The return: Green Day comes back with a bang


Tara Anastasoff

Green Day’s new album, Revolution Radio, sets all other music options to fire.

Rebecca Cantrell , Reporter

After four years of hardships and adjustments, American punk rock band Green Day released their twelfth studio album, Revolution Radio, on October 7. Between frontman and guitarist Billie Joe Armstrong’s rehab experience for drug and alcohol abuse and bassist Mike Dirnt’s wife’s fight with breast cancer, the group took a much needed break from music to focus on themselves and family.

Revolution Radio’s release, however, sparked the punk rock vibe fans know and love about Green Day. All songs inspire head banging and strive for political change. Similar to Green Day’s 2004 hit album, American Idiot, the lyrics and fast-paced instrumentals speak for nostalgia for old and new listeners alike. Revolution Radio brings back the angsty and fired up attitude from the band’s 1990s albums such as Dookie and Nimrod and encourages change throughout America with angry and almost desperate lyrics.  

The hit singles “Bang Bang” and “Revolution Radio” raise awareness on America’s gun violence and school shootings as well as the media’s biased presentation of the news. Throughout “Revolution Radio,” Armstrong shouts compelling lyrics such as “legalize the truth” and “the dawn of the new airwaves for the anti-social media,” illustrating his frustration at America’s media. Fans alike relate to Armstrong’s  powerful political message and reflect his fears regarding America’s current political state with presidential candidates Donald Trump and Hillary Clinton.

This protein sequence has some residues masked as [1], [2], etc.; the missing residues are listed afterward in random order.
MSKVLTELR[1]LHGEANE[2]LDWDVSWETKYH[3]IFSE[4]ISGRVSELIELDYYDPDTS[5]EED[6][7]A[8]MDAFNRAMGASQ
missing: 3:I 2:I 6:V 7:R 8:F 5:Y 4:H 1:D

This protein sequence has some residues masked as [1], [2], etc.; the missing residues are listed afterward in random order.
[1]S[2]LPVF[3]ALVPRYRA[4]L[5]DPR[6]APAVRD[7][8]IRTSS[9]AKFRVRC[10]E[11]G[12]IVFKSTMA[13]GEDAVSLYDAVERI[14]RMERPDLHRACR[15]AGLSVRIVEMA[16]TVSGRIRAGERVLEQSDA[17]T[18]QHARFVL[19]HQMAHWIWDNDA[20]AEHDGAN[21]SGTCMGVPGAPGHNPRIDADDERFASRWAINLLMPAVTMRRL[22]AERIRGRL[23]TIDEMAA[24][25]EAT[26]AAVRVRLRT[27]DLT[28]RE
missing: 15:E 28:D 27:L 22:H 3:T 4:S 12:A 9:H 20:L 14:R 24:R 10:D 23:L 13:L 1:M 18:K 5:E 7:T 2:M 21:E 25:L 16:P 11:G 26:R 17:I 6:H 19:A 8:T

Armstrong’s rough vocals and electric chords combined with Dirnt’s and Tré Cool’s fast and energizing bass and drums reflect America’s state and promotes their liberal message. The message illustrates Green Day’s cry for change and revolution throughout America.

Revolution Radio’s artfully crafted lyrics and irritated instrumentals revive Green Day’s punk rock persona and communicates their political message to their fans. The songs represent an anthem-like feel and rivals the political energy of American Idiot. The album incorporates a sense of nostalgia for fans as the band combines their nineties music scene with their previous punk influence such as The Clash.

Unlike other bands with punk rock and punk pop influences, Green Day never sold themselves and always stuck to their political and punk roots.  Armstrong’s lyrics always illustrate a message and promote social change throughout America since their breakthrough album Dookie. Revolution Radio reflects their roots and embodies the band’s awareness on current issues.


The Chant’s rating: A